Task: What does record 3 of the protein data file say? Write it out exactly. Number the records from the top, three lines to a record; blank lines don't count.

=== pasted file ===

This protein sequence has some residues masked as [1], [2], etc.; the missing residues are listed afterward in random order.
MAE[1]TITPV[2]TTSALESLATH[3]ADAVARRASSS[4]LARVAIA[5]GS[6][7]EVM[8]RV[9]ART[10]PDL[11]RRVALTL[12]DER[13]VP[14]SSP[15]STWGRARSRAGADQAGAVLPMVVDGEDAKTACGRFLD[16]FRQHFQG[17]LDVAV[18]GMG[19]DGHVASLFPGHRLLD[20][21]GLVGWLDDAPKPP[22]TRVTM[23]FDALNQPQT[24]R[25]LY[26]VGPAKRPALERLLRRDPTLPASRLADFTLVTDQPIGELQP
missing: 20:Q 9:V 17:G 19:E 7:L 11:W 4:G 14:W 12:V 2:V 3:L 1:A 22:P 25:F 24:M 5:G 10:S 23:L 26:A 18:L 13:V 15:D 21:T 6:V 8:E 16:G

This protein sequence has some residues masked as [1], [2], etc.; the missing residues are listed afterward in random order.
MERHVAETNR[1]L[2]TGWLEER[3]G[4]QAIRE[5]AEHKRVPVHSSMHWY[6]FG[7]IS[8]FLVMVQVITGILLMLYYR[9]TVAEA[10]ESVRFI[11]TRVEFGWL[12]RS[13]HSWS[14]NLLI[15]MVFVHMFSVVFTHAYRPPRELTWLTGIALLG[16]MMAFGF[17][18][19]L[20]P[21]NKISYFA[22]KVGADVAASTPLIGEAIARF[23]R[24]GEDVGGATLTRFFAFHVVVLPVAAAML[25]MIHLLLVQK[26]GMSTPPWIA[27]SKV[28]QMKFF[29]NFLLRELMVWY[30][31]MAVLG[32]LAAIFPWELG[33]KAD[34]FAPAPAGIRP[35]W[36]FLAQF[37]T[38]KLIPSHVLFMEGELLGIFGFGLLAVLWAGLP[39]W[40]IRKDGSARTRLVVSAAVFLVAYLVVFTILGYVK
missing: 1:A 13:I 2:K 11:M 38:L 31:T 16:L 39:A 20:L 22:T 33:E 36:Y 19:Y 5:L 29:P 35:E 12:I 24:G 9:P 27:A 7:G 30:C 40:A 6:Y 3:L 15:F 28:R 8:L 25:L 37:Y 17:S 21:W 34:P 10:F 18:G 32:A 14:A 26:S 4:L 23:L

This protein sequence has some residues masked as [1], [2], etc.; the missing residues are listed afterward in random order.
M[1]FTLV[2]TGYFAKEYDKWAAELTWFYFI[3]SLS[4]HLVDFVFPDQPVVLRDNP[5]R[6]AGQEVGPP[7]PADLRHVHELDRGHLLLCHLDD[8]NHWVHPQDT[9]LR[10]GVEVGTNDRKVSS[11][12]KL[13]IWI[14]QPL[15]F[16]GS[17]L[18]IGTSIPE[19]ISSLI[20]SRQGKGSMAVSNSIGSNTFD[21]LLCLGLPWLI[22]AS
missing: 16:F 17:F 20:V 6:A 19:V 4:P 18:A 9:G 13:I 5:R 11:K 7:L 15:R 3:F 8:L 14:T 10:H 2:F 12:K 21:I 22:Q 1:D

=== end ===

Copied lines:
This protein sequence has some residues masked as [1], [2], etc.; the missing residues are listed afterward in random order.
M[1]FTLV[2]TGYFAKEYDKWAAELTWFYFI[3]SLS[4]HLVDFVFPDQPVVLRDNP[5]R[6]AGQEVGPP[7]PADLRHVHELDRGHLLLCHLDD[8]NHWVHPQDT[9]LR[10]GVEVGTNDRKVSS[11][12]KL[13]IWI[14]QPL[15]F[16]GS[17]L[18]IGTSIPE[19]ISSLI[20]SRQGKGSMAVSNSIGSNTFD[21]LLCLGLPWLI[22]AS
missing: 16:F 17:F 20:V 6:A 19:V 4:P 18:A 9:G 13:I 5:R 11:K 7:L 15:R 3:F 8:L 14:T 10:H 2:F 12:K 21:I 22:Q 1:D